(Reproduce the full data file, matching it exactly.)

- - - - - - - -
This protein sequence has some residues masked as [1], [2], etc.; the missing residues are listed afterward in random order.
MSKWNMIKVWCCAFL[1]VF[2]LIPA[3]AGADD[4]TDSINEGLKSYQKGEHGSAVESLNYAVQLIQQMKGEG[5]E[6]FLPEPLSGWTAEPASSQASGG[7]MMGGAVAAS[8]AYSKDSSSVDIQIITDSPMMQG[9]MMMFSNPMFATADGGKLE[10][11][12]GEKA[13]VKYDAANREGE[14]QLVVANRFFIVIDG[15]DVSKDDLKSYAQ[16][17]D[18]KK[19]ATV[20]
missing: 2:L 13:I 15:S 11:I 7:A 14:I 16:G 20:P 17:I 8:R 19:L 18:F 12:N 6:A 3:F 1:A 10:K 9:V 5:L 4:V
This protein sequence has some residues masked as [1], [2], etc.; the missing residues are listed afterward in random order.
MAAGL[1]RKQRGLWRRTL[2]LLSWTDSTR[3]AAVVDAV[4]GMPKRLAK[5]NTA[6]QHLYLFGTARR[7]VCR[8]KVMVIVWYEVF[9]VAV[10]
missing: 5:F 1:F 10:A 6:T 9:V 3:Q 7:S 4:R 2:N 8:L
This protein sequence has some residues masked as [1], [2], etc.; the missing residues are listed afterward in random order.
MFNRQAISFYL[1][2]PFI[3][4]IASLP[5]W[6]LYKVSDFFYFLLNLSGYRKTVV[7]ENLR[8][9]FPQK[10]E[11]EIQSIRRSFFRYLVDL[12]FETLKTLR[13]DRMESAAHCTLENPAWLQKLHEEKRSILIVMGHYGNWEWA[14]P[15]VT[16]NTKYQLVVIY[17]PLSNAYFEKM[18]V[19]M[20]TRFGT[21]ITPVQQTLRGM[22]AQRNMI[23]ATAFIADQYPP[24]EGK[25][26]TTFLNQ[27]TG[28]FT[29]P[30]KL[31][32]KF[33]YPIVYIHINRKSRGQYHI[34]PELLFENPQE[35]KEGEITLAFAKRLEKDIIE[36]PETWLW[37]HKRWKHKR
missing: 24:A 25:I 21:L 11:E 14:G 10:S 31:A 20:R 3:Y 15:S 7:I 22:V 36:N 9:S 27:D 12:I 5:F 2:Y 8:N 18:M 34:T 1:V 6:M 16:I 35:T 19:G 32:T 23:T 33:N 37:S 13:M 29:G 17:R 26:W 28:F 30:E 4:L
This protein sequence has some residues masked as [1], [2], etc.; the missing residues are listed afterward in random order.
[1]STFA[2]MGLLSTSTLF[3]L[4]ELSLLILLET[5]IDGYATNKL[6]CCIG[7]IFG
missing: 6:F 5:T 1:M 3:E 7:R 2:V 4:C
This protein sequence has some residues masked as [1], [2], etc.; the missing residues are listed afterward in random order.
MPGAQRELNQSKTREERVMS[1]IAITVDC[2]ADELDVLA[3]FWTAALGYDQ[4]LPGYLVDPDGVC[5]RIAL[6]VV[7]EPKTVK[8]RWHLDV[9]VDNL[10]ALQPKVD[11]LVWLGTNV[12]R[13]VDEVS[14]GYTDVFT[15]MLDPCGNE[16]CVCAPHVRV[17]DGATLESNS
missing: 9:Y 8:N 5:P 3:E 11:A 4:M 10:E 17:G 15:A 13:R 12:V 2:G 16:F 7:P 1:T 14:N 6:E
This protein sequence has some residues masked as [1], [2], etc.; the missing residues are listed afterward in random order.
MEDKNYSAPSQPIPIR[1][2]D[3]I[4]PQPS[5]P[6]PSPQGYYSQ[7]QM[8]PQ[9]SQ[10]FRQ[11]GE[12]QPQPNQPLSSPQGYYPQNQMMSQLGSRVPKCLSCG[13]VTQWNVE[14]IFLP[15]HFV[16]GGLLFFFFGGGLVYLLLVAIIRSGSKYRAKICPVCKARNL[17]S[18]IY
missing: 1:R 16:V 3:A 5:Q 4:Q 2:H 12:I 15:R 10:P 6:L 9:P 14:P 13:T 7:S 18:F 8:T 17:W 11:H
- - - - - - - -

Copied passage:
This protein sequence has some residues masked as [1], [2], etc.; the missing residues are listed afterward in random order.
MSKWNMIKVWCCAFL[1]VF[2]LIPA[3]AGADD[4]TDSINEGLKSYQKGEHGSAVESLNYAVQLIQQMKGEG[5]E[6]FLPEPLSGWTAEPASSQASGG[7]MMGGAVAAS[8]AYSKDSSSVDIQIITDSPMMQG[9]MMMFSNPMFATADGGKLE[10][11][12]GEKA[13]VKYDAANREGE[14]QLVVANRFFIVIDG[15]DVSKDDLKSYAQ[16][17]D[18]KK[19]ATV[20]
missing: 2:L 13:I 15:S 11:I 7:A 14:I 16:G 20:P 17:I 8:R 19:L 18:F 12:N 6:A 3:F 1:A 10:K 9:V 5:L 4:V
This protein sequence has some residues masked as [1], [2], etc.; the missing residues are listed afterward in random order.
MAAGL[1]RKQRGLWRRTL[2]LLSWTDSTR[3]AAVVDAV[4]GMPKRLAK[5]NTA[6]QHLYLFGTARR[7]VCR[8]KVMVIVWYEVF[9]VAV[10]
missing: 5:F 1:F 10:A 6:T 9:V 3:Q 7:S 4:R 2:N 8:L
This protein sequence has some residues masked as [1], [2], etc.; the missing residues are listed afterward in random order.
MFNRQAISFYL[1][2]PFI[3][4]IASLP[5]W[6]LYKVSDFFYFLLNLSGYRKTVV[7]ENLR[8][9]FPQK[10]E[11]EIQSIRRSFFRYLVDL[12]FETLKTLR[13]DRMESAAHCTLENPAWLQKLHEEKRSILIVMGHYGNWEWA[14]P[15]VT[16]NTKYQLVVIY[17]PLSNAYFEKM[18]V[19]M[20]TRFGT[21]ITPVQQTLRGM[22]AQRNMI[23]ATAFIADQYPP[24]EGK[25][26]TTFLNQ[27]TG[28]FT[29]P[30]KL[31][32]KF[33]YPIVYIHINRKSRGQYHI[34]PELLFENPQE[35]KEGEITLAFAKRLEKDIIE[36]PETWLW[37]HKRWKHKR
missing: 24:A 25:I 21:L 11:E 14:G 10:S 31:A 20:R 3:Y 15:S 7:I 22:V 36:N 9:S 27:D 12:I 5:F 2:Y 8:N 18:M 34:T 1:V 6:M 16:I 35:T 19:G 32:T 23:T 33:N 37:S 13:M 29:G 17:R 26:W 28:F 30:E 4:L
This protein sequence has some residues masked as [1], [2], etc.; the missing residues are listed afterward in random order.
[1]STFA[2]MGLLSTSTLF[3]L[4]ELSLLILLET[5]IDGYATNKL[6]CCIG[7]IFG
missing: 6:F 5:T 1:M 3:E 7:R 2:V 4:C
This protein sequence has some residues masked as [1], [2], etc.; the missing residues are listed afterward in random order.
MPGAQRELNQSKTREERVMS[1]IAITVDC[2]ADELDVLA[3]FWTAALGYDQ[4]LPGYLVDPDGVC[5]RIAL[6]VV[7]EPKTVK[8]RWHLDV[9]VDNL[10]ALQPKVD[11]LVWLGTNV[12]R[13]VDEVS[14]GYTDVFT[15]MLDPCGNE[16]CVCAPHVRV[17]DGATLESNS
missing: 9:Y 8:N 5:P 3:E 11:A 4:M 10:E 17:G 15:A 13:R 12:V 2:G 16:F 7:P 1:T 14:N 6:E
This protein sequence has some residues masked as [1], [2], etc.; the missing residues are listed afterward in random order.
MEDKNYSAPSQPIPIR[1][2]D[3]I[4]PQPS[5]P[6]PSPQGYYSQ[7]QM[8]PQ[9]SQ[10]FRQ[11]GE[12]QPQPNQPLSSPQGYYPQNQMMSQLGSRVPKCLSCG[13]VTQWNVE[14]IFLP[15]HFV[16]GGLLFFFFGGGLVYLLLVAIIRSGSKYRAKICPVCKARNL[17]S[18]IY
missing: 1:R 16:V 3:A 5:Q 4:Q 2:H 12:I 15:R 10:P 6:L 9:P 14:P 13:T 7:S 18:F 8:T 17:W 11:H